Fitting waste pipes to sinks and basins is often the hardest part of plumbing in a kitchen and likewise fitting waste to baths and showers in a bathroom. First you have to figure out where you are going to run the waste for the washing machine and dishwasher, bath, basin etc. and if they are going to be included in the under sink waste system. Then it’s the problem with drilling through the wall with the right equipment and in the right place. Then it’s the problem of what and where to connect to when it is outside.
The two pages of this project will show you firstly in this page, how to connect your waste pipe under the sink or basin, then what to do and where to take it in the second page.
Not every home is the same of course but using these guidelines you should be able to work out where to site your waste.
Firstly its important to know why you need to fit the waste pipe the way you do. This can be seen in our project on how waste traps work.
Types of Waste Pipe Trap and Fitting Them
There are a number of different types of waste trap and you can find out here if you have the right one. The waste traps shown in the images below are P traps and they are one of the most commonly used under kitchen sinks.
Usually, when buying a kitchen sink it comes with a waste kit. There will be parts of this kit which can be fitted into your undersink waste system which will allow you to connect a washing machine, dishwasher or both directly to the pipework. These fittings are called appliance fittings and are very handy if space is tight and if you can get your machines close enough to the sink waste.
If you cannot you will need to deal with waste from them separately and this is covered in our washing machines and dishwasher plumbing project.
P trap wastes, such as the one shown above, usually come in two parts. It’s a great idea, in most circumstances, if you can get the down pipe back against or close to the wall.
There is never much room in kitchen cupboards or behind baths and sinks so keeping it out of the way is a good idea. There are usually enough parts in the waste kit to achieve this but if not you can buy every conceivable waste from your local DIY store just in case you have to change plans quickly.
You can see from the image below we have extended our waste and got the down pipe back to the wall. There is also the option of taking the P trap outlet straight outside, but in most cases these days people have 1½ bowl sinks which makes the waste pipe adaptation a little more difficult.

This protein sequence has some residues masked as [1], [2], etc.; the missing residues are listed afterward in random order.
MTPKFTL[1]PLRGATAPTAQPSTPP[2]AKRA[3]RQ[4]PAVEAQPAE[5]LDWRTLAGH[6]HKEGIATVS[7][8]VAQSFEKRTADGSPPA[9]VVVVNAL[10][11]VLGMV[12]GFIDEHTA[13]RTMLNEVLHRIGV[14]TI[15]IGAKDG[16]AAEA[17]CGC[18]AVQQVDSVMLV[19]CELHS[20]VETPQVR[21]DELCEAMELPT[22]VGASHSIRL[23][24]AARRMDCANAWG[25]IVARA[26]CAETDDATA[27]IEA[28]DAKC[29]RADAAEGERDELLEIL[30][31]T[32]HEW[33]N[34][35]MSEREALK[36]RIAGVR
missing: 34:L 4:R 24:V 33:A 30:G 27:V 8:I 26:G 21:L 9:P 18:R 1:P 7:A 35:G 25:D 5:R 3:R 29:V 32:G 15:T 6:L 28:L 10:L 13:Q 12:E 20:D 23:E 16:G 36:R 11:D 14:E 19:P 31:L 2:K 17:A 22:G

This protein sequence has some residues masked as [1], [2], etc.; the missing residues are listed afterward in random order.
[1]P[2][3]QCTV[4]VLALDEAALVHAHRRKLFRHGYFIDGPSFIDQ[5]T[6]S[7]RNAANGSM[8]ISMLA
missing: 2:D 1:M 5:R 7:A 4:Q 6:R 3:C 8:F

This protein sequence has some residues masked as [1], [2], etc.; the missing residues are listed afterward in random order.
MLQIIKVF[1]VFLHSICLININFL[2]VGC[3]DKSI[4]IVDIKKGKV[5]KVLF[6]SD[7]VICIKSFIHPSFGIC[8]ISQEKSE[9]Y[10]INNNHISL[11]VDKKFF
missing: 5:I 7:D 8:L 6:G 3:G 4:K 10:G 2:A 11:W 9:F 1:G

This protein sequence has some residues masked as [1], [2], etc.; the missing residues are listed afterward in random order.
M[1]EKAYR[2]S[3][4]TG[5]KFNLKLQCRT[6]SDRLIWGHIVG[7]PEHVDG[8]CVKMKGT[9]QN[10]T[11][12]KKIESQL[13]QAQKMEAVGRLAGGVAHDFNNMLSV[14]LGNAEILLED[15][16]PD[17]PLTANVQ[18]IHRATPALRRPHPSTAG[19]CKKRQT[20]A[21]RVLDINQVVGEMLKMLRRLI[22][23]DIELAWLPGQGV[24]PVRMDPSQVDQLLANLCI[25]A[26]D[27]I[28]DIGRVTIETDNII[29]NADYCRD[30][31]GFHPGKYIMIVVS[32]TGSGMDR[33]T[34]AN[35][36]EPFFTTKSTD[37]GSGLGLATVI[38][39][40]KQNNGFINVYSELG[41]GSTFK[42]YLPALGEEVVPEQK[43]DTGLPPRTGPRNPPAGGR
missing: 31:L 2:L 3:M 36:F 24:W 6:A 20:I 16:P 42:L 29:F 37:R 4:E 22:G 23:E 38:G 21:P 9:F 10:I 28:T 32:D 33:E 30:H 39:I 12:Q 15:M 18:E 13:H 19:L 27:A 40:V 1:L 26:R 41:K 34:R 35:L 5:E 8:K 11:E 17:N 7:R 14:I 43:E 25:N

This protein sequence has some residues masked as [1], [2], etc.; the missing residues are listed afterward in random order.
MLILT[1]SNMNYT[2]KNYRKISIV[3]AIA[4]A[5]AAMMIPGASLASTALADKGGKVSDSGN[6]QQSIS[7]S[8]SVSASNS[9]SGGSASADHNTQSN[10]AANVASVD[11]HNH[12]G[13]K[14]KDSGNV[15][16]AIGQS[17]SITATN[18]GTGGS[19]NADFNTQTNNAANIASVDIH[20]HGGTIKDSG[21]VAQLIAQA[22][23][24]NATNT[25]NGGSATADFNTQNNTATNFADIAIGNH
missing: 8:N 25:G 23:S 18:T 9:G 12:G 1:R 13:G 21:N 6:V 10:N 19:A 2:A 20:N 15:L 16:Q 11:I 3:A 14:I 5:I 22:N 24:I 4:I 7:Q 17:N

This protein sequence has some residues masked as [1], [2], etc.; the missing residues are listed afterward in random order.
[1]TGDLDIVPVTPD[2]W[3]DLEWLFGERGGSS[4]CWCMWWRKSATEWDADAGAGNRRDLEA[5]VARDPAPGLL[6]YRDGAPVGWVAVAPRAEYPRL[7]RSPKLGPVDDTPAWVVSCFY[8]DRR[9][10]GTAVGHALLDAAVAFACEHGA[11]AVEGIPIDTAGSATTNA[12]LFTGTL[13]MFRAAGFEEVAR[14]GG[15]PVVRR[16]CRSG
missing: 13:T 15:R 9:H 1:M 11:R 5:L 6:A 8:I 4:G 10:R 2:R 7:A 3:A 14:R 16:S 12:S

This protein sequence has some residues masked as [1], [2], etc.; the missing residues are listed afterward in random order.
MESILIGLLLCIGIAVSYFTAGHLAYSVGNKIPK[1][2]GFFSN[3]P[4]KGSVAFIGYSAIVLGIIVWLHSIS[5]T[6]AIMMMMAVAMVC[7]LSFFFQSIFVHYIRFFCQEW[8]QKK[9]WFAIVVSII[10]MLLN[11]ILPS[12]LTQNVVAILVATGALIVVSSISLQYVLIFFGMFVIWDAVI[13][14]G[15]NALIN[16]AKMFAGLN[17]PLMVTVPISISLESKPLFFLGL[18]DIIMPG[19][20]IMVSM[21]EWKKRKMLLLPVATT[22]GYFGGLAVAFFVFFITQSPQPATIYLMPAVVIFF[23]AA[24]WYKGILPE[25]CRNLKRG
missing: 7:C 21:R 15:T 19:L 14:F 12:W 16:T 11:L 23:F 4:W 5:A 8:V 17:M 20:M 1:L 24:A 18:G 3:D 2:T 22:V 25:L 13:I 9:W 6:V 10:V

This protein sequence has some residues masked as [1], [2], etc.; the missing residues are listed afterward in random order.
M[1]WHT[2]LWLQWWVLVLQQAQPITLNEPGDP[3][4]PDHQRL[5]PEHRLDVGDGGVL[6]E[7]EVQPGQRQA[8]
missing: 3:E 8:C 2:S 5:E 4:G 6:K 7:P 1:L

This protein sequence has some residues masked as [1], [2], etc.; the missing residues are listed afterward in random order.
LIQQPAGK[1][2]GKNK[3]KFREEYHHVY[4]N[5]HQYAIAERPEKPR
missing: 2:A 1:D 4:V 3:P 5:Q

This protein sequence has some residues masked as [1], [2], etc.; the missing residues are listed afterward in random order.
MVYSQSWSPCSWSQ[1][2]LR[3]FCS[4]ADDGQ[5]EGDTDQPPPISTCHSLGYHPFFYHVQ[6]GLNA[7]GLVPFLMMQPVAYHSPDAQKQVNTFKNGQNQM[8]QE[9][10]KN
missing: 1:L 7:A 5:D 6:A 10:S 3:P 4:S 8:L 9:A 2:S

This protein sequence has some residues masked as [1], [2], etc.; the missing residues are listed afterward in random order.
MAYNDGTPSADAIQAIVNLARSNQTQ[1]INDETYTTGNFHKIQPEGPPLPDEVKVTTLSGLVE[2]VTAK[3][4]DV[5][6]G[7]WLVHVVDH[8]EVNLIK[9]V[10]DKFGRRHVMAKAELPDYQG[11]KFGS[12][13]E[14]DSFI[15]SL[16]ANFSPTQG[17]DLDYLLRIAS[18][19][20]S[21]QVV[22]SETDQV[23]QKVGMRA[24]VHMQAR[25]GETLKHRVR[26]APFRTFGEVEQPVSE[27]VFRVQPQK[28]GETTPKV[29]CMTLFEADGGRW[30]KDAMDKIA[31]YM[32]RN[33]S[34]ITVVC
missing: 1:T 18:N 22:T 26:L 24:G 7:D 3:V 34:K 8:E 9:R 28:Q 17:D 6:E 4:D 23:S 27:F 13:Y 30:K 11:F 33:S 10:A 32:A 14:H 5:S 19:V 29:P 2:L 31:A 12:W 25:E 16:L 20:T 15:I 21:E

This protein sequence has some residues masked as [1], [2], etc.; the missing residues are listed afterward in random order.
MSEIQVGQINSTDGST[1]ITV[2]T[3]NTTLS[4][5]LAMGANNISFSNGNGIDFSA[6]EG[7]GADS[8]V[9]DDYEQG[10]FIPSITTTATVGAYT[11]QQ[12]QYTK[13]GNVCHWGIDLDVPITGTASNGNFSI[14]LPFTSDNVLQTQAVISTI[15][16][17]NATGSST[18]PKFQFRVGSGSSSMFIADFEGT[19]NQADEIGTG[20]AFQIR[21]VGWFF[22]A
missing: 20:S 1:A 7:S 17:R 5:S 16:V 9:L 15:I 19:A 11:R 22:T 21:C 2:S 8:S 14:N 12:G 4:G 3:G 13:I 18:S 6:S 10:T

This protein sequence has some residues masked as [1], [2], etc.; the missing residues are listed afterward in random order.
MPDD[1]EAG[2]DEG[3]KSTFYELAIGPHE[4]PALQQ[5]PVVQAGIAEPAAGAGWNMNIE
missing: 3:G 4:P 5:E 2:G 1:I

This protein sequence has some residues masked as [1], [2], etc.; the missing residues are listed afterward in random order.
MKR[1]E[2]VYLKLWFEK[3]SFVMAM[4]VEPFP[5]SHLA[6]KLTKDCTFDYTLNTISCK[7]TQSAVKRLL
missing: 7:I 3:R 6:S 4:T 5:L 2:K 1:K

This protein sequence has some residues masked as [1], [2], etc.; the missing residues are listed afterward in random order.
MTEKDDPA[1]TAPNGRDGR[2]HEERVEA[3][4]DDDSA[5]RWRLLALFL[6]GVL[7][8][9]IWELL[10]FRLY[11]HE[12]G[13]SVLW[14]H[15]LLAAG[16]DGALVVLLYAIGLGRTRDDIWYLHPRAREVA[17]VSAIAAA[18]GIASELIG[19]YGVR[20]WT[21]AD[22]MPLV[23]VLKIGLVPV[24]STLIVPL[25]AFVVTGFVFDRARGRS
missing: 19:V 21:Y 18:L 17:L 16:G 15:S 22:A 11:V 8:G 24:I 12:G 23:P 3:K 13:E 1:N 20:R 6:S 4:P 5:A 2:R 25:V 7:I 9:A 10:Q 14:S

The image above it shows how a 1½ bowl waste fits together. In this case we have put the P trap at the bottom so it can run straight out of the wall. You can see the mixture of fixtures and fittings we have used here to get to where we needed to be and this is an important point. There are no rules! As long as the pieces you fit together, do actually fit together, and do not leak, it is acceptable.
If there is a blockage in any part of this pipework, disconnecting the pipes at the sink will be sufficient to unblock it. Most of the waste pipe systems under a sink are screwed together so are not difficult to undo.
It’s only when we start dealing with push fit and solvent welding it becomes really important to keep access in mind in case of blockage. Using a sink strainer will help avoid food waste going down the plug hole and causing blockages.
Drilling Through a Wall to Fit a Waste
Now it’s time to mark and drill the wall. We do not recommend any other way other than to hire a strong electric drill for the day, together with a diamond core 50mm drill bit. These two pieces of apparatus will have the hole drilled in under 5 minutes whereas you could be messing around all day trying to knock a hole with a hammer and chisel.
Obviously you will need to cut a hole in the back of the unit if needed in order to get at the wall and we suggest using a hole saw for that. A 100mm timber hole saw will give you plenty of room to get the 50mm drill bit through afterwards.
When you hire the diamond core bit you will need an arbor. The arbor connects the drill bit to the drill as core bits have no shaft which can be placed in the drill chuck. You will also need an extension piece to allow you to drill through the full thickness of your wall.
When drilling do not push the drill hard as you go through the wall. Diamond tipped bits will cut through most materials easily and when you get close to the outside face of the brickwork you should be very gentle otherwise you could blow the face off the brick as the drill goes through.
Push the pipe through the wall when you have made the hole, connect it to your waste inside, then go outside and mark the wall face on the pipe with a pencil, then take the pipe out again. It’s now time to move on to part 2 of this project, click the link below.